Frittata is a classic of Italian cuisine, and when it’s made with staple ingredients like onions it becomes the perfect life-saver for a quick and easy dinner – even if the fridge is empty. This Frittata is delicious even cold, and will make for an excellent meal if paired with a glass of wine or an ice-cold beer.

The Italian Frittata is sometimes also used as a sandwich filling, perfect for a pic-nic or a lunch on the go. The famous frittata di maccheroni, made with leftover pasta from the previous meal, is considered to be a street food and is sold as such in the streets of Naples and Rome alike.

Serves: 4 | Preparation time: 5 mins | Cooking time: 20-25 mins

  • Eggs: 8
  • White onions: 5
  • Water: 150 ml
  • Parmesan, grated: 2 tbsp
  • Nutmeg: to taste
  • Extra virgin olive oil: 4 tbsp
  • Salt and pepper: to taste


Peel the onions and cut them into rings or small pieces. Heat up 3 tbsp of oil in a pan and add the onions; leave them to cook for some minutes, then add the water to prevent them from burning. Add a pinch of salt, cover with a lid and continue cooking on medium heat until the onions are soft.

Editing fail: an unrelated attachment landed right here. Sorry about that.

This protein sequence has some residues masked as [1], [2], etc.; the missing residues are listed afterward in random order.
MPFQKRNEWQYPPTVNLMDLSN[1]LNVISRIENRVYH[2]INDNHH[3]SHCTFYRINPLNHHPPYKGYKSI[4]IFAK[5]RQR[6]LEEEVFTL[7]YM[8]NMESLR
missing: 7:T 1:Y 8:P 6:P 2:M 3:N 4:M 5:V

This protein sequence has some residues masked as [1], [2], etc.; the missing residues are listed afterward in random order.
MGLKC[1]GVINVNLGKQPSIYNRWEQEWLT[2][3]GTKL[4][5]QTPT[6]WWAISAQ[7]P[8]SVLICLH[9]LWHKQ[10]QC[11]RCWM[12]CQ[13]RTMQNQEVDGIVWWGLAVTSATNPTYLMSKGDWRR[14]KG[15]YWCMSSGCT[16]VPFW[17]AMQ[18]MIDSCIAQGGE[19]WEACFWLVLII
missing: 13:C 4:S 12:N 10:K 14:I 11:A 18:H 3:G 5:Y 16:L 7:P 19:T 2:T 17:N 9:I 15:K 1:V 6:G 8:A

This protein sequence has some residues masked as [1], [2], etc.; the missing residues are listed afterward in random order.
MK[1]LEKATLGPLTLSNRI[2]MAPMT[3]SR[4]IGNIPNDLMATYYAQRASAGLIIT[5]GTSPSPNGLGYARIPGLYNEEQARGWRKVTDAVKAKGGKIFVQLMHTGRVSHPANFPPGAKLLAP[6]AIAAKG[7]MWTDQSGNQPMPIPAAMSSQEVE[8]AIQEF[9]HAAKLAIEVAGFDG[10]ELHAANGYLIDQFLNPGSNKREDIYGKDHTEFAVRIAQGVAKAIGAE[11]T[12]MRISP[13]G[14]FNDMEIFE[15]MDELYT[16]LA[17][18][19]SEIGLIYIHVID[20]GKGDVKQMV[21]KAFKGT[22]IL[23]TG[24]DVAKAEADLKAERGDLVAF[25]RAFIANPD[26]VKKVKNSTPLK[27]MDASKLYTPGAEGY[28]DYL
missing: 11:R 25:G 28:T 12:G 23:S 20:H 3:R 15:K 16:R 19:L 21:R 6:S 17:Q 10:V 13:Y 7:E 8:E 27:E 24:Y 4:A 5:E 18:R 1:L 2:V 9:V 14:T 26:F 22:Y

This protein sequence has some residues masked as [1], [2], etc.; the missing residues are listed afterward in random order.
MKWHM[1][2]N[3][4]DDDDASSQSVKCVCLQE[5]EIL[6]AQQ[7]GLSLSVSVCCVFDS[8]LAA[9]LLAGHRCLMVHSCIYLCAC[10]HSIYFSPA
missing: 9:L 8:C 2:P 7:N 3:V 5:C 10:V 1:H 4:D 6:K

Whisk the eggs in a fairly large bowl, add the Parmesan, some salt and pepper, a pinch of grated nutmeg and mix well. As soon as the onions are ready, let them cool a little, then add them to the eggs. Stir thoroughly and pour the mixture back in the pan, with the remaining tablespoon of oil. Distribute the eggs mixture evenly and cook on medium heat.

The frittata will be almost ready when its edges start to come off the pan. You can verify whether the frittata is cooked through by gently lifting the edges with a kitchen spatula.

Turn the frittata to make it cook on both sides. You can use the lid or a wide plate to help you turning the frittata without breaking it: place the plate on top of the pan, covering it like a lid, then turn the pan over whilst keeping the plate firm. Put the pan back on the fire and let the frittata slid from the plate to the pan.

Let the frittata cook for another 5 minutes, carefully pressing down the centre with the spatula to make sure it cooks evenly.

The frittata is ready to be served, either warm or cold.

Tip: Did you know? The difference between a frittata and an omelette is that the frittata must be turned and cooked on both sides.

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